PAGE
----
After a year of hard fighting, the Ukraine war zone is a scrapyard for more than 10,000 wrecked armored vehicles, both Russian and Ukrainian. The sheer scale of the losses helps to explain why both sides are getting a little desperate for replacement vehicles.
This desperation justifies a lot of creative—some might say “bizarre”—choices. The Russian and Ukrainian armies both are mixing and matching whatever old weapons, turrets and chassis they can get their hands on to produce weird hybrid vehicle designs that, just a few months ago, might’ve been unthinkable.
These Frankenstein’s monsters include a new family of self-propelled mortars that the Ukrainian army has created from salvaged Russian turrets and spare chassis. These tracked mortars could play an important role if—when—the Ukrainian army shifts from defenses to offense in the coming weeks and months.
The Ukrainian Frankenmortars are riffs on the classic 2S9, a 120-millimeter mortar in an armored turret on the tracked chassis of a BTR-D light armored vehicle. The Motovilikha Plants factory in Perm, in central Russia, built around a thousand 2S9s over a decade starting in the late 1970s.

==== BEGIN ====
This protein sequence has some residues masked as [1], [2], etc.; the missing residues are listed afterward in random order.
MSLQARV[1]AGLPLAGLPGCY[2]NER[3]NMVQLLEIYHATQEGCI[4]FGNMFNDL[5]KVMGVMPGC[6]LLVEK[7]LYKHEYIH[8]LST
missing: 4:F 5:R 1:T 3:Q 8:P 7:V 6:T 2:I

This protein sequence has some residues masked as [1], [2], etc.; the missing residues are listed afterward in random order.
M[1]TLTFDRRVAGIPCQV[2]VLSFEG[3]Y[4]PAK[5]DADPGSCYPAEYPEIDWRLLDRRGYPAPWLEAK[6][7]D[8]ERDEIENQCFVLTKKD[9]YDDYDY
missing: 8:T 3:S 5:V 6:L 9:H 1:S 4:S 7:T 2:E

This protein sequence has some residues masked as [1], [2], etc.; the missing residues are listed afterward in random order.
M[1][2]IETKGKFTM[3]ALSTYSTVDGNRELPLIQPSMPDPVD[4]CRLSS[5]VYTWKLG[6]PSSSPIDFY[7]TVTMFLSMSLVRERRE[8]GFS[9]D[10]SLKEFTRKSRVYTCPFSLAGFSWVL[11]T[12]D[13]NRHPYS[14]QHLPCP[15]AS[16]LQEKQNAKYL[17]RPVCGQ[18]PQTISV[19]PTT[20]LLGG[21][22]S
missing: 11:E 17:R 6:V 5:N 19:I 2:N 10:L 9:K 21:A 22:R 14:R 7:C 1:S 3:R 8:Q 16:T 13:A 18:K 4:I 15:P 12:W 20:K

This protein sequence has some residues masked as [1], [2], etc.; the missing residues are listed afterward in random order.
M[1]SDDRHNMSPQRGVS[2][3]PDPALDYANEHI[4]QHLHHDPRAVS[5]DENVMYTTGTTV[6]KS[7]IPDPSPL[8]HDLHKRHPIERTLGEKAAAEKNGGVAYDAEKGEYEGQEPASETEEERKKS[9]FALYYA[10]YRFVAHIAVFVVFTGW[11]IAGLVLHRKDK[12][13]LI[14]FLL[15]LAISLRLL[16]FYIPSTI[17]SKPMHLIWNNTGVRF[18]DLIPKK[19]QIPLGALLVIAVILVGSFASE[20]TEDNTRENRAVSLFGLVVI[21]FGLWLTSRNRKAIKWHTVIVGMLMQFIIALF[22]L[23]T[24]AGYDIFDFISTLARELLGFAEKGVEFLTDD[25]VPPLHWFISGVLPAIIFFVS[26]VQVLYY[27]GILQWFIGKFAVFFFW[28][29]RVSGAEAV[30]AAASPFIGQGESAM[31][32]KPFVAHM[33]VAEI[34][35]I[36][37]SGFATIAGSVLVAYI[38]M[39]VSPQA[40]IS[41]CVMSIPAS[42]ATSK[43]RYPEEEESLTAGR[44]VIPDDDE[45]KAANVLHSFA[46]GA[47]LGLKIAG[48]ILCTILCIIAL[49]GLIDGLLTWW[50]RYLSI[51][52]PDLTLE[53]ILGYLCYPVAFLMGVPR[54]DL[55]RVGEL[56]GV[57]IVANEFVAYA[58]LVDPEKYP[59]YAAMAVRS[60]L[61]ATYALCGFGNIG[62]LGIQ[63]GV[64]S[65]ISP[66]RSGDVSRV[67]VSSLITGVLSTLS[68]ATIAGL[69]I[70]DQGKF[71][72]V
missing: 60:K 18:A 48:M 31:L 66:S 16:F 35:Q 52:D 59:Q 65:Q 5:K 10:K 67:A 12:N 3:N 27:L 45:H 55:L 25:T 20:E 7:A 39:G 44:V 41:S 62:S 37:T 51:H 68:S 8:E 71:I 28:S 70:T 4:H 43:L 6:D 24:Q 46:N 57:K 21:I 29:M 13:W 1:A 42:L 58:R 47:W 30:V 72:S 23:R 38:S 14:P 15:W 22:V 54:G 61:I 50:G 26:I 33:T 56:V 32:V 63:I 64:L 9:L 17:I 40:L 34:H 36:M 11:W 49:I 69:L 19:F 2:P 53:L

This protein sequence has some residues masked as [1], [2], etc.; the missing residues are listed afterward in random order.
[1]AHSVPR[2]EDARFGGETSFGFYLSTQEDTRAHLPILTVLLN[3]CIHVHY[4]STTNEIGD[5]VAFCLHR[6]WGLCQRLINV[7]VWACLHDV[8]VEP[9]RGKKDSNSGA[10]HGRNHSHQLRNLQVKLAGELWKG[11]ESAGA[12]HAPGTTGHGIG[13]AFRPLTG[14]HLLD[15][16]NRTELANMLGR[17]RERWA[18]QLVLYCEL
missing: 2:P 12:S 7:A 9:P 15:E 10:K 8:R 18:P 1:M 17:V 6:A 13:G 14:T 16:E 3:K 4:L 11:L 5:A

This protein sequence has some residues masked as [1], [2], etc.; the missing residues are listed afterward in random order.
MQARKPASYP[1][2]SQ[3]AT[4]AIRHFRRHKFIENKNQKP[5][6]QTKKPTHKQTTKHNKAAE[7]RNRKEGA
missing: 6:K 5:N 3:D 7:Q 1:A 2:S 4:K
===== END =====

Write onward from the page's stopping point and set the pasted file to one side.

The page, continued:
Think of the nine-ton, four-person 2S9 as occupying a kind of middle ground between a long-range howitzer and a crew-served direct-fire weapon such as a heavy machine gun. Firing a 30-pound shell out to a distance of around six miles, a 2S9 isn’t as destructive as a howitzer is, but it’s more responsive—heavy firepower the infantry can call up on short notice.
The Russians are fond of their 2S9s. They’ve begun assigning six of the tracked mortars to the new “assault units” they’re forming.
The Ukrainians have 2S9 envy. They began the current war with just 40 or so old 2S9s left over from Soviet stocks. The Russians have destroyed at least two of them. The three dozen or so that are left aren’t enough to meet the army’s demand for front-line fires. Demand that only will grow once the Ukrainians go on the attack.
So Kyiv’s technicians have done what they do best: they’ve improvised—and added 2S9 turrets to chassis from BMP-1 fighting vehicles and BRM-1K scout vehicles. The Ukrainians apparently call this Frankenmortar a “2S17.”
It’s unclear where the technicians are getting the turrets, but it’s worth pointing out that Ukrainian troops have destroyed, damaged or captured around 30 Russian 2S9s or wheeled derivatives. The chassis might not have been salvageable—and even if they were, almost any other hull is preferable to that of the very thinly-armored BTR-D.
We don’t know how many 2S17s the Ukrainian army might build. At least four are visible in one video that appeared on social media. Expect that number to grow.
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